Managing Eczema in Children: What You Need to Know
Does your little one have eczema, or do they constantly scratch their skin when they have a flare-up? The best way to curb this condition is to take care of the skin, which reduces the itchiness and the risk of infections or abrasions. Your Bowling Green pediatric dermatology experts at Kentucky Skin Cancer Center are available to help you manage several skin conditions in children.
Types of Eczema
There are two major types of eczema: contact and atopic eczema. Contact eczema occurs because of reactions with external things such as plants, animals, chemicals, or medicines. Atopic eczema is hereditary and appears alongside other conditions such as asthma and conjunctivitis.
This condition is mild, and the major symptoms are patches on the skin, dryness, and flare-ups. Although genetic, it can be influenced by external factors such as allergens, stress, pet hair, clothing, chemical irritants, cold, and anxiety.
How to identify eczema in children
Eczema in children manifests itself as itching and red patches on the skin. It can develop into lesions or bruises, and in extreme cases, the lesions may rupture and start oozing blood. Chronic eczema causes the skin to thicken, dry up, and have scales.
How does eczema develop in little children?
Eczema starts in infants and affects the areas around the ears, chin, cheeks, and eyes. At a tender age, the condition affects the arms, knees, elbows, and around the abdomen.
Quite often, kids recover from eczema by their tenth birthday. However, it can persist into adolescence, where it affects the mouth and the eyelids.
How to manage eczema
As noted earlier, eczema condition in children is genetic, and therefore there is no cure. However, you can manage eczema at home by relieving the symptoms and preventing the condition from worsening.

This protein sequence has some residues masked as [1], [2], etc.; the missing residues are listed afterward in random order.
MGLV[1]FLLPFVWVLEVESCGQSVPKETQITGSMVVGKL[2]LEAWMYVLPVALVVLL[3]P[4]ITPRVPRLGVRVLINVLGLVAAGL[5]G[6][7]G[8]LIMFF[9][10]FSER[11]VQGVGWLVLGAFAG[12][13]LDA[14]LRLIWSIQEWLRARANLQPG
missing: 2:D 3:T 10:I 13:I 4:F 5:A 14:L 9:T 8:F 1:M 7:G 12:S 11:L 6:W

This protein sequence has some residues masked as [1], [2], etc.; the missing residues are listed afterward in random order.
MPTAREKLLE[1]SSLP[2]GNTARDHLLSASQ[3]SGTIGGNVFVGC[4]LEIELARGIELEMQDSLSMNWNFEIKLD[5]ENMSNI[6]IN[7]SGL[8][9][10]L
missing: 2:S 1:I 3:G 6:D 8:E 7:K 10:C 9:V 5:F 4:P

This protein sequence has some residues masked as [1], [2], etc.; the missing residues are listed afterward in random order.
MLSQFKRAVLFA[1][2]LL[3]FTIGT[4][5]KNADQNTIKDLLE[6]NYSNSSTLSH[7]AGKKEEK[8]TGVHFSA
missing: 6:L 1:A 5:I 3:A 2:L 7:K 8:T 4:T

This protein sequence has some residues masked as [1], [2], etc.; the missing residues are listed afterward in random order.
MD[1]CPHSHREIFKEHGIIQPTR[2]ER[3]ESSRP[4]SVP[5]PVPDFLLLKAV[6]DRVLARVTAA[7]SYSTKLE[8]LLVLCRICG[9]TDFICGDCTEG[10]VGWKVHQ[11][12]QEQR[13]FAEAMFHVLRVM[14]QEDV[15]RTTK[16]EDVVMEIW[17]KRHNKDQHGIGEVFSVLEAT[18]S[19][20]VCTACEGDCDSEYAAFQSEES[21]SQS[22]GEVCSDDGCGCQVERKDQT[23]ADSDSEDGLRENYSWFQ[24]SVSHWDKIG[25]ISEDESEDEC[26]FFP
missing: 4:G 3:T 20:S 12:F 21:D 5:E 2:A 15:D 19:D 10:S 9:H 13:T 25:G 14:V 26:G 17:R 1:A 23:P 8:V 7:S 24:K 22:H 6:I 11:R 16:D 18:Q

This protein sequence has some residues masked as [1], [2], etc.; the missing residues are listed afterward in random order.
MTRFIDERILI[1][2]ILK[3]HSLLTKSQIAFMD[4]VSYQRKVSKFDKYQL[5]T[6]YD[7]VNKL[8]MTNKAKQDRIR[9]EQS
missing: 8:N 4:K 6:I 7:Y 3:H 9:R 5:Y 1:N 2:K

The first thing to do is to keep your child busy, which prevents them from scratching. Try drawing their attention away from it by providing toys.
Maintain short nails since scratching can bruise the skin. For bigger kids, set goals to monitor the frequency of scratching and learn how to manage the symptoms. Teenagers can understand that less scratching means fewer injuries.
Ensure the skin is properly moisturized to prevent dryness. Your doctor can prescribe certain soaps and emollients or creams to apply to avoid scratching. Beware that using strong creams or steroids can have long-term effects on the skin.
Sweating and a lot of heat can worsen the condition. Therefore, do not overdress the child with heavy garments. Ensure the room is well ventilated and regularly vacuum the floors and couch to eliminate dust and pet hair.
Treatment of Eczema
In severe situations, your doctor recommends topical corticosteroids to reduce inflammation and relieve scratching. Your healthcare expert gives you instructions on what to do, as this depends on the severity of eczema. Likewise, the duration of the treatment depends on the extent of the condition.
Your doctor may also recommend antibiotics and antihistamines to relieve itching. For older kids, experts administer phototherapy, or the use of ultraviolet rays, to treat severe conditions.
If your child has eczema, the best treatment depends on whether it is genetic or caused by external factors. Contact the specialists at Kentucky Skin Cancer Center for an examination and treatment.